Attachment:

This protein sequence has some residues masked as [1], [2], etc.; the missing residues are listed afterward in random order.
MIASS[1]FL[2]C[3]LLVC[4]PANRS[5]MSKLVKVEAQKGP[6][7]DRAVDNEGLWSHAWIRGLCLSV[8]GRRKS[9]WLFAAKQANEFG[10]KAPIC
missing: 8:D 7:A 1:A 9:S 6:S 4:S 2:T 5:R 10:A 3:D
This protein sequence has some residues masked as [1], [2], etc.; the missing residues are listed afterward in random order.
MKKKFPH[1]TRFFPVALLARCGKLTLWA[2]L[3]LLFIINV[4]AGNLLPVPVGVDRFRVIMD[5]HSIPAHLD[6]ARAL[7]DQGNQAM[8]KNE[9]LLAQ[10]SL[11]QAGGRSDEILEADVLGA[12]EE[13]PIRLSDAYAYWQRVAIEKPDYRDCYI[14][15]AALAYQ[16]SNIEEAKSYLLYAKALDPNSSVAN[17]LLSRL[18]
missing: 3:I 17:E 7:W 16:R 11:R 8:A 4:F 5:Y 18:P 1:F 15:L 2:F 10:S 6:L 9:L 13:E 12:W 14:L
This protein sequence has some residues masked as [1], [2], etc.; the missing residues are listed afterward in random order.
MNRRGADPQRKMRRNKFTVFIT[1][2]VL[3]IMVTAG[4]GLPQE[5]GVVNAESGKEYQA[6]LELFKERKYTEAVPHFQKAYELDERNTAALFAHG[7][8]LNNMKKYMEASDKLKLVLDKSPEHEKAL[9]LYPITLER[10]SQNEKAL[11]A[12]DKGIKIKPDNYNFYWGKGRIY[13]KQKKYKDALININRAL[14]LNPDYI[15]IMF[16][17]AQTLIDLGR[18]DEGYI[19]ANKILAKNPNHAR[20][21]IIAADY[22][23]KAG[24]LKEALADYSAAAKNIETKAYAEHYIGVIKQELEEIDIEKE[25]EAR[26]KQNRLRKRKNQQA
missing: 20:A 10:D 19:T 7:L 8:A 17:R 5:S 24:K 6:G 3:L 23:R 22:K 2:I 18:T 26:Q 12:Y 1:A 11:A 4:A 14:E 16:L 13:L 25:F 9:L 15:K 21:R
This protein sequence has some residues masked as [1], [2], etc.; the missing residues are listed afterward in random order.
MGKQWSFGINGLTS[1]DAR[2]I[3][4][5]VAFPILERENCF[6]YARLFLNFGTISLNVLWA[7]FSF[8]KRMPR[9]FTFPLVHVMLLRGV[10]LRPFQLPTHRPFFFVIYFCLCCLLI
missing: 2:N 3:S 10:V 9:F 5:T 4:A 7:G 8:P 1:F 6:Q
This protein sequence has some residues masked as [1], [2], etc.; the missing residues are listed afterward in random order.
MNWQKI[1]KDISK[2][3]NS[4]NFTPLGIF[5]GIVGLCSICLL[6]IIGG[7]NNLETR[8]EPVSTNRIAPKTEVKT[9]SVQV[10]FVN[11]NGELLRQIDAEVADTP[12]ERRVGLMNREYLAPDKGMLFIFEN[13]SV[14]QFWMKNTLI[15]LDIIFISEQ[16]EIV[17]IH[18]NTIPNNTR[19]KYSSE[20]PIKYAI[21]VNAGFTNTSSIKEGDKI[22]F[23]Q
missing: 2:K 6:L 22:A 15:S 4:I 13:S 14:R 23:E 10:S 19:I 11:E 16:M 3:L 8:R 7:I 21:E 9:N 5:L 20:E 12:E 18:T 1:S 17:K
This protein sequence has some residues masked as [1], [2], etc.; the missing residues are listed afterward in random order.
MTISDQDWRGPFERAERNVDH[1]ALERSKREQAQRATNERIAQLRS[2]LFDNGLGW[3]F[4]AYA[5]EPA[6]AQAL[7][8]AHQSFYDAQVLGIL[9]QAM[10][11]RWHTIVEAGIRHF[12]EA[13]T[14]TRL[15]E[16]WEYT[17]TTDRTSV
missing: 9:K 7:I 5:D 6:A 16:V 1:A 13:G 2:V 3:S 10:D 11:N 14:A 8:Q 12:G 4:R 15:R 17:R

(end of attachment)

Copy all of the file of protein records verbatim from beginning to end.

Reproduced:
This protein sequence has some residues masked as [1], [2], etc.; the missing residues are listed afterward in random order.
MIASS[1]FL[2]C[3]LLVC[4]PANRS[5]MSKLVKVEAQKGP[6][7]DRAVDNEGLWSHAWIRGLCLSV[8]GRRKS[9]WLFAAKQANEFG[10]KAPIC
missing: 8:D 7:A 1:A 9:S 6:S 4:S 2:T 5:R 10:A 3:D
This protein sequence has some residues masked as [1], [2], etc.; the missing residues are listed afterward in random order.
MKKKFPH[1]TRFFPVALLARCGKLTLWA[2]L[3]LLFIINV[4]AGNLLPVPVGVDRFRVIMD[5]HSIPAHLD[6]ARAL[7]DQGNQAM[8]KNE[9]LLAQ[10]SL[11]QAGGRSDEILEADVLGA[12]EE[13]PIRLSDAYAYWQRVAIEKPDYRDCYI[14][15]AALAYQ[16]SNIEEAKSYLLYAKALDPNSSVAN[17]LLSRL[18]
missing: 3:I 17:E 7:W 16:R 11:R 8:A 4:F 5:Y 18:P 1:F 15:L 2:F 10:S 6:L 9:L 13:E 12:W 14:L
This protein sequence has some residues masked as [1], [2], etc.; the missing residues are listed afterward in random order.
MNRRGADPQRKMRRNKFTVFIT[1][2]VL[3]IMVTAG[4]GLPQE[5]GVVNAESGKEYQA[6]LELFKERKYTEAVPHFQKAYELDERNTAALFAHG[7][8]LNNMKKYMEASDKLKLVLDKSPEHEKAL[9]LYPITLER[10]SQNEKAL[11]A[12]DKGIKIKPDNYNFYWGKGRIY[13]KQKKYKDALININRAL[14]LNPDYI[15]IMF[16][17]AQTLIDLGR[18]DEGYI[19]ANKILAKNPNHAR[20][21]IIAADY[22][23]KAG[24]LKEALADYSAAAKNIETKAYAEHYIGVIKQELEEIDIEKE[25]EAR[26]KQNRLRKRKNQQA
missing: 20:A 10:D 19:T 7:L 8:A 17:R 5:S 24:K 6:G 3:L 23:R 22:K 2:I 18:T 26:Q 12:Y 1:A 11:A 4:A 14:E 16:L 13:L 25:F 9:L 15:K 21:R
This protein sequence has some residues masked as [1], [2], etc.; the missing residues are listed afterward in random order.
MGKQWSFGINGLTS[1]DAR[2]I[3][4][5]VAFPILERENCF[6]YARLFLNFGTISLNVLWA[7]FSF[8]KRMPR[9]FTFPLVHVMLLRGV[10]LRPFQLPTHRPFFFVIYFCLCCLLI
missing: 2:N 3:S 10:V 9:F 5:T 4:A 7:G 8:P 1:F 6:Q
This protein sequence has some residues masked as [1], [2], etc.; the missing residues are listed afterward in random order.
MNWQKI[1]KDISK[2][3]NS[4]NFTPLGIF[5]GIVGLCSICLL[6]IIGG[7]NNLETR[8]EPVSTNRIAPKTEVKT[9]SVQV[10]FVN[11]NGELLRQIDAEVADTP[12]ERRVGLMNREYLAPDKGMLFIFEN[13]SV[14]QFWMKNTLI[15]LDIIFISEQ[16]EIV[17]IH[18]NTIPNNTR[19]KYSSE[20]PIKYAI[21]VNAGFTNTSSIKEGDKI[22]F[23]Q
missing: 2:K 6:L 22:A 15:S 4:I 13:S 14:R 23:E 10:S 19:I 11:E 16:M 3:L 8:R 7:I 21:E 9:N 5:L 20:E 12:E 18:T 1:S 17:K
This protein sequence has some residues masked as [1], [2], etc.; the missing residues are listed afterward in random order.
MTISDQDWRGPFERAERNVDH[1]ALERSKREQAQRATNERIAQLRS[2]LFDNGLGW[3]F[4]AYA[5]EPA[6]AQAL[7][8]AHQSFYDAQVLGIL[9]QAM[10][11]RWHTIVEAGIRHF[12]EA[13]T[14]TRL[15]E[16]WEYT[17]TTDRTSV
missing: 9:K 7:I 5:D 6:A 16:V 1:A 13:G 2:V 3:S 10:D 11:N 14:A 8:Q 12:G 4:R 15:R 17:R